When true freshman Trevor Lawrence uncorked a 51-yard touchdown pass to Tee Higgins during Clemson’s spring game on Saturday, ESPN’s Tom Luginbill—stationed behind the offense alongside Tigers coach Dabo Swinney—looked at Swinney and said, “Oh, that’s all you needed.”
In other words, Lawrence shining in the spring game coupled with the angst generated by starter Kelly Bryant’s play in the Sugar Bowl loss to Alabama will only increase the drumbeat for Clemson coaches to supplant Bryant with a younger quarterback who might have a higher ceiling. Swinney understood the subtext better than anyone. His response?
Bring it on.
Clemson has turned into a national power this decade in part because no starting job is sacred. The Tigers have four potential 2019 first-rounders on their defensive line, but if a freshman is better, that freshman would play. Quarterback isn’t going to be any different, and Swinney wants all four of his signal-callers (Bryant, Lawrence, sophomore Hunter Johnson and redshirt freshman Chase Brice) to feel as if they’re competing for the job every day between now and preseason camp. The job is Bryant’s at the moment, but that could change by September.
Clemson’s quarterback situation took center stage on a Saturday full of spring games, but it isn’t the only fascinating one playing out this spring and into the summer. Today, we’ll examine the most interesting quarterback races playing out across the country and attempt to handicap them.
We’ll start in upstate South Carolina…
The quarterbacks: Senior Kelly Bryant, freshman Trevor Lawrence, sophomore Hunter Johnson, redshirt freshman Chase Brice.
The incumbent: Bryant.
The decision: Does Swinney stick with Bryant or hand the job to a younger quarterback with less command of the offense but more upside?
The fact that Saturday’s spring game was the only time we saw Clemson’s quarterbacks probably alters the public perception of the race relative to the mood inside Clemson’s football building. Shortly after Lawrence took the field, fans saw this.
Then, almost immediately afterward, they saw Bryant miss open receivers on two plays in the same series. There were days this spring when Bryant outplayed the others, but the public didn’t see that. All we saw was the freshman looking like the better choice.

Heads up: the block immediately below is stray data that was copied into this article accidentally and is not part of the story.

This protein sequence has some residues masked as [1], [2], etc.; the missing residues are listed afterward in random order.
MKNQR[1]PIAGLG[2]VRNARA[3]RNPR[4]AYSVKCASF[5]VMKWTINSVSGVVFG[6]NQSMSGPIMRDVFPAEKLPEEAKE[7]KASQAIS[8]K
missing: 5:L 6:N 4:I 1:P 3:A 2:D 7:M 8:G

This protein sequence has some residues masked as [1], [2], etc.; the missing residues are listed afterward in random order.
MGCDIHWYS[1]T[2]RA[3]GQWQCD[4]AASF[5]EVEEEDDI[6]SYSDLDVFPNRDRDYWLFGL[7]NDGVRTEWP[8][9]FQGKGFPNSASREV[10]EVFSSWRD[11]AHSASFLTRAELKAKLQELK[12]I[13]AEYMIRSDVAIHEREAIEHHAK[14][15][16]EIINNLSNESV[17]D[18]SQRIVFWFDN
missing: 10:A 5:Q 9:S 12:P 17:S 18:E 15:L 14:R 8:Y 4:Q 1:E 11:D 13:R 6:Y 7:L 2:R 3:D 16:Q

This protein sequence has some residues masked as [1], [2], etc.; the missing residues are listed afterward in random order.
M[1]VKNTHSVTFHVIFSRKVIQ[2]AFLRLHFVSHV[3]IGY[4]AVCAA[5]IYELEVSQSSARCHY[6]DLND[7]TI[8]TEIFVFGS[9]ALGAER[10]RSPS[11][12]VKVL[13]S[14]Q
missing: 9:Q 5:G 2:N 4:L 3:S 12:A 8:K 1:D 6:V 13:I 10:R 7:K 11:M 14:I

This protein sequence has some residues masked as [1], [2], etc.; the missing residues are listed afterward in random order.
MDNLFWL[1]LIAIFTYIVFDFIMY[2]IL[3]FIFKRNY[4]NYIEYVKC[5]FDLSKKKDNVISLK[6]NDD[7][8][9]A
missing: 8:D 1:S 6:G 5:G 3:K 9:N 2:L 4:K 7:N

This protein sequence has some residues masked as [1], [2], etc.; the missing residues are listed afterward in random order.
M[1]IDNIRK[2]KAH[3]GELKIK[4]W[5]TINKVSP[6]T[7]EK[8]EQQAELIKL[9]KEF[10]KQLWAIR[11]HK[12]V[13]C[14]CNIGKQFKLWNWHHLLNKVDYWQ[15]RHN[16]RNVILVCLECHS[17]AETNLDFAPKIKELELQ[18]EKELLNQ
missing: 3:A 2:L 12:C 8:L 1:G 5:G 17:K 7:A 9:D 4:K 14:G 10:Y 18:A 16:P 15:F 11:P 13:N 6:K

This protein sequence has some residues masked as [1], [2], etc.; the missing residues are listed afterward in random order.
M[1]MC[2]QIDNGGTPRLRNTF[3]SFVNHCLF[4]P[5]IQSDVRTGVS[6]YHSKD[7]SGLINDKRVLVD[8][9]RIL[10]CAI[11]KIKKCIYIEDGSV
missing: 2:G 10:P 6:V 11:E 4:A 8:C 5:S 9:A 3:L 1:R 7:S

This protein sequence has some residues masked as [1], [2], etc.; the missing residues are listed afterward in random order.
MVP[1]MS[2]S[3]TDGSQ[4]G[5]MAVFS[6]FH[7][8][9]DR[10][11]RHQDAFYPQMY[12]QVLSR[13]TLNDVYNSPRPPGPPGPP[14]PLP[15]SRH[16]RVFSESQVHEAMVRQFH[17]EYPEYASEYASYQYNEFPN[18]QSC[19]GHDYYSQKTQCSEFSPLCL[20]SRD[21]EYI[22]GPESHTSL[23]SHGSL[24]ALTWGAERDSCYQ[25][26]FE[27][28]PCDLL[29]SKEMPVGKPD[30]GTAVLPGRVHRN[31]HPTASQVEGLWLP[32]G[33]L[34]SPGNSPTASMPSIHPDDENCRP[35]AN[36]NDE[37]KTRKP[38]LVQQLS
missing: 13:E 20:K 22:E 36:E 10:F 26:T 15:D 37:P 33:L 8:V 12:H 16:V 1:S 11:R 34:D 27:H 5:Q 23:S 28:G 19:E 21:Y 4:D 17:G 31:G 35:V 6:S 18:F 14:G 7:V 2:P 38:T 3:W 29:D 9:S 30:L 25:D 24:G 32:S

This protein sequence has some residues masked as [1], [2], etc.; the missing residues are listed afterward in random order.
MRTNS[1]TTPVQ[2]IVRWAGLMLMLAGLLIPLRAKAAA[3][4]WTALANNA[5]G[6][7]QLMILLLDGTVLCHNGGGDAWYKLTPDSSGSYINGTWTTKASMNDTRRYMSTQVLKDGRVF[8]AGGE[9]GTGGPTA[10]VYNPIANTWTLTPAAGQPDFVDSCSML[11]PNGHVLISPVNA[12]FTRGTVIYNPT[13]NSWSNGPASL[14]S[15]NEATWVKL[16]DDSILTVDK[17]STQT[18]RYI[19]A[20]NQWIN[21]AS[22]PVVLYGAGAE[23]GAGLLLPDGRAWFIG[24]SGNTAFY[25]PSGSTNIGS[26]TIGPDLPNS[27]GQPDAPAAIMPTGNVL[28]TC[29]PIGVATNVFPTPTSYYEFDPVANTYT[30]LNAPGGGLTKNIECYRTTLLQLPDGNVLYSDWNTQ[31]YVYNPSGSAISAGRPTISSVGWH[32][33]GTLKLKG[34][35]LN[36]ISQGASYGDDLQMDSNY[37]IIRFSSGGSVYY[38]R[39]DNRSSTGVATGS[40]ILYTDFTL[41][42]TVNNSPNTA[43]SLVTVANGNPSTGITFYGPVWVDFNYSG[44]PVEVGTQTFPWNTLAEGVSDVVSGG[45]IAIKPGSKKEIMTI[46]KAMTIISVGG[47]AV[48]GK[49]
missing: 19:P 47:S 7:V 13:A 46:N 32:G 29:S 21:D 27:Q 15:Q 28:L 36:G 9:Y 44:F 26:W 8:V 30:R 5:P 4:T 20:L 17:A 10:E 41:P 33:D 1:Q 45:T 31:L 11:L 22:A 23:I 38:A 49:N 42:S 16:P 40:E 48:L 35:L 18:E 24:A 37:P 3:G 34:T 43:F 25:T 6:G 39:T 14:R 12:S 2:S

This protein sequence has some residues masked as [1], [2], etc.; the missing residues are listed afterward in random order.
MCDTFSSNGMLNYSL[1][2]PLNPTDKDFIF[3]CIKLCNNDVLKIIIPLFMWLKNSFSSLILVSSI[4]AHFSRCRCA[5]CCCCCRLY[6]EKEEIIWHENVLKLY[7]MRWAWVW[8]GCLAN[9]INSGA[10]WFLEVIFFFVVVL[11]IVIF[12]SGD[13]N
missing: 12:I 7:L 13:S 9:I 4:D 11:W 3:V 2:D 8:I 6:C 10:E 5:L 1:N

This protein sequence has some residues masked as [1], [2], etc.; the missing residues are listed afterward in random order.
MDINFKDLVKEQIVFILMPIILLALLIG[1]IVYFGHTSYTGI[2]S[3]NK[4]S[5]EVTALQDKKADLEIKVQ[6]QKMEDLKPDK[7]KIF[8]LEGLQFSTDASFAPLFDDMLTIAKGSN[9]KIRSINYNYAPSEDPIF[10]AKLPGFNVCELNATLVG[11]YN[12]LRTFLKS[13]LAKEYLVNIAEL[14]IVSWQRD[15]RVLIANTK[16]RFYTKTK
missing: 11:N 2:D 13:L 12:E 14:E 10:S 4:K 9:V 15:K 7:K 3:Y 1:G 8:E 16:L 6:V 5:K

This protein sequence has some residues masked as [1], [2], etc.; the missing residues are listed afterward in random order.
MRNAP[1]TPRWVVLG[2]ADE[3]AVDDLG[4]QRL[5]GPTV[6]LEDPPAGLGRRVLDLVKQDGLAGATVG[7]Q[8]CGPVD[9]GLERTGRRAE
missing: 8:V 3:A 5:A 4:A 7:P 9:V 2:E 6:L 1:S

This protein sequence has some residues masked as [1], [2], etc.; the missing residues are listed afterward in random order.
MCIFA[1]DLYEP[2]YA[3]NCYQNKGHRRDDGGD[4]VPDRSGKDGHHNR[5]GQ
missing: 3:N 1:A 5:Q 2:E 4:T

What makes Clemson’s situation so interesting is that Johnson and Brice also played well in a setup that was as close to an actual game as a spring game gets. At some point, decisions will have to be made by the quarterbacks who finish No. 3 and No. 4, and some program might find a 2019 starter in the transfer market.
Meanwhile, how will 2014 influence Swinney’s thinking? That year, the Tigers started Cole Stoudt for the first three games of the season even though freshman Deshaun Watson was a human on Clemson’s roster. Had Watson started even one game earlier, Clemson would have won at Florida State and probably would have won the ACC. Bryant clearly won the competition last year against Johnson and Zerrick Cooper, but what if the result is closer this year? Would the youngster get the nod? We’ll have to wait until preseason practice to find out.
The quarterbacks: Junior Jalen Hurts, sophomore Tua Tagovailoa.
The incumbent: Hurts (except for that last half).
The decision: Do the Crimson Tide continue starting Hurts, or will Tagovailoa follow up his heroics in the national title game by winning the job?
The news on Saturday that Tagovailoa aggravated the hand injury he suffered in Alabama’s first spring practice and may not play in the spring game means there probably won’t be any sort of resolution until preseason camp. That’s probably fine with Nick Saban, who would like to keep both quarterbacks on the roster but who also knows that might be impossible.
The race can stretch into camp because either quarterback would have to sit out the 2018 season if he transfers. So the players could go a few weeks in August and if one has obviously nailed down the starting job, the other can leave and still be eligible to start at his new school in the 2019 season opener. The assumption based on the last game we saw Alabama play is that Tagovailoa will win the competition. But let’s entertain some rational thought courtesy of the angel and the devil on Saban’s shoulders.
Point: It was only one half, and while Tagovailoa was brilliant at times, he also made several critical mistakes. (The game’s penultimate play, for example.)
Counterpoint: It may have only been one half, but that half was the second half of the freaking national championship game. And yes, taking a 16-yard sack on the first play of overtime was suboptimal, but did you see that second play?